Dear Coach

Our company competes in a very aggressive market and our product is knowledge-based. Over the past two years we have been losing key people at a rate three times greater than previously and our senior management doesn't seem to notice or even care. Part of the reason for our losses is because compensation levels are barely competitive and part is because we're not investing in our people - training, coaching, recognition, etc. I've just lost three good people in less than two months; what can I do to get the executive group to wake up and smell the coffee?

Response:

Let me start with the assumption that you've already discussed this concern with your immediate supervisor and also with HR, if you have people devoted to this function. This is the 'first line' of response - and more than 90 percent of issues are usually resolved at this level - given that there is motive and power to act!

Simply stated, it's not enough to talk about these issues; direct action is required and this doesn't always follow verbal or even written complaints. We all tend to embrace the status quo because everything is more comfortable at this level. This can, and does, include top management - those with the real power to resolve the kind of issues you're facing.

It's well accepted these days that we all operate from two minds, the rational mind and the emotional mind. Action may result from rational considerations; it always seems to follow emotional awareness, and it generally works best when rational and emotional minds are synchronised.

Since the rational mind is the one most prone to error, let's start there. Our behaviours are directly influenced by the quantity and quality of information we're exposed to; such information, made up of a constant stream of data, acts both as a framework and also as a stimulus.

We can deliberately expose ourselves to these data streams or we can unconsciously ignore them, and then we behave accordingly. Those we accept will help us to set priorities, form judgements, define value and truth, and arouse/engage our emotions - good and otherwise.

Our initial task then is to check that the relevant data streams are actually present, recognized, accurate and timely. What you are responding to may not be the same as that which is accessed by your executive team; they may be receiving a generalized, diluted, or reframed package which they'll view quite differently.

So you should first confirm the quantity and quality of information available to your executive. Do they have all the right facts and are they in proper context? As facts are introduced to the executive data stream will they withstand the act of translation without distortion? Your supervisor and/or HR can help you here.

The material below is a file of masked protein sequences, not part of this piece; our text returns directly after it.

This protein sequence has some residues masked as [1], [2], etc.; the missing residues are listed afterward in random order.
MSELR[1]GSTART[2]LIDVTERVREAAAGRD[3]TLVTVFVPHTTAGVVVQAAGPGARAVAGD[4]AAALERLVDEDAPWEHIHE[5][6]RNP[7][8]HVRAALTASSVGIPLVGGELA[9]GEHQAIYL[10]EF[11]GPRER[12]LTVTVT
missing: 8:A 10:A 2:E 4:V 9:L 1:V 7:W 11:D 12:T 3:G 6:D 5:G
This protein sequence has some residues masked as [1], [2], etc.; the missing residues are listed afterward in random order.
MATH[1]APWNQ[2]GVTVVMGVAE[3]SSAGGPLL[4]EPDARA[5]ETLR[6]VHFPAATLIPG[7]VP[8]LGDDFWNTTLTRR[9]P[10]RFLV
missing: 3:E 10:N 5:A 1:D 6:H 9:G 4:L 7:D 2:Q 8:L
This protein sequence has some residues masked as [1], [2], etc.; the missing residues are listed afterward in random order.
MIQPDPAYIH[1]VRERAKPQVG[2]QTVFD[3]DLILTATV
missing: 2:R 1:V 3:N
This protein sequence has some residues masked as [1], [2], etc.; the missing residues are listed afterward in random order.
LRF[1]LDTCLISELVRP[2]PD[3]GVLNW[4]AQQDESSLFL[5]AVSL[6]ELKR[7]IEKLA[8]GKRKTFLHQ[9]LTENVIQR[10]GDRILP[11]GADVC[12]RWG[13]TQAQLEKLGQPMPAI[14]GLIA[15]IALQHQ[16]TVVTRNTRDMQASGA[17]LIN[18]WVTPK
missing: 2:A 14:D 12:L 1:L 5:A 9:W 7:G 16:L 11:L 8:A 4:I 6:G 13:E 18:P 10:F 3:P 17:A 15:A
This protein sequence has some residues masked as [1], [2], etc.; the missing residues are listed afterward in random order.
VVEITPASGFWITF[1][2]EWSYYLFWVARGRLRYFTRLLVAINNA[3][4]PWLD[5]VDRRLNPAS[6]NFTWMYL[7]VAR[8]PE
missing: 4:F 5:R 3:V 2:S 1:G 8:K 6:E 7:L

A more important question - is the specific responsive action clearly indicated up front? In journalism the principle is to place the lead point in the opening sentence of the article, not to bury it where it's difficult to detect. There needs to be an indisputable 'call to action' that is obvious to all and it has to be 'right up front!'.

Now we need to ignite the required action and this means an appeal to the emotional mind, albeit in a form that's compatible with the rational information we've referenced above. The question that arises now is how to accomplish this safely yet effectively. The most powerful strategy I know is to use a story! Stories have always had a strong impact on people since they're usually the earliest and most memorable learning device we experience. They engage our imagination and help us to identify with consequences at a personal and meaningful level. They also encourage us to focus within broader fields of awareness.

Your presentation of the rational information could be crafted to recognize what is already known and accepted while introducing the specific issue that concerns you. As an example, you might say: "We need to adopt a fresh strategy to retain our valued people. Overall, we're experiencing a voluntary turnover rate which compares quite favourably with others in the industry, and that's good news. What is less obvious though, and this is the bad news, is that we've lost more of our high potential and key people than we can afford. Due to some successful poaching initiatives, three of our best team members have left us in recent weeks."

You now continue with your story which could sound like this:

"Two months ago we lost Shirley, one of our best Analysts. We've heard that she was offered 20% more in salary plus a signing bonus by our closest competitor. Since her departure, we've interviewed more than thirty qualified candidates and we've made three employment offers. No one has accepted the position at the salary we're able to offer. In the meantime we're currently paying excessive overtime rates just to get the work done; Shirley is just one example - there are others."

Note the call to action up-front and the acceptance of the current general fact (turnover rates overall) which together frame the issue yet avoid invoking a defensive posture among your listeners. Next, you change the focus of the data stream and translate it to the emotional level with the personal story about Shirley. Your 'clinching argument' is the economic one which links back to the rational without sacrificing the emotional call.

This approach doesn't allow for political agendas, of course, and the situation may be far more complex than presented, but the approach strategy will still apply.

I hope this helps.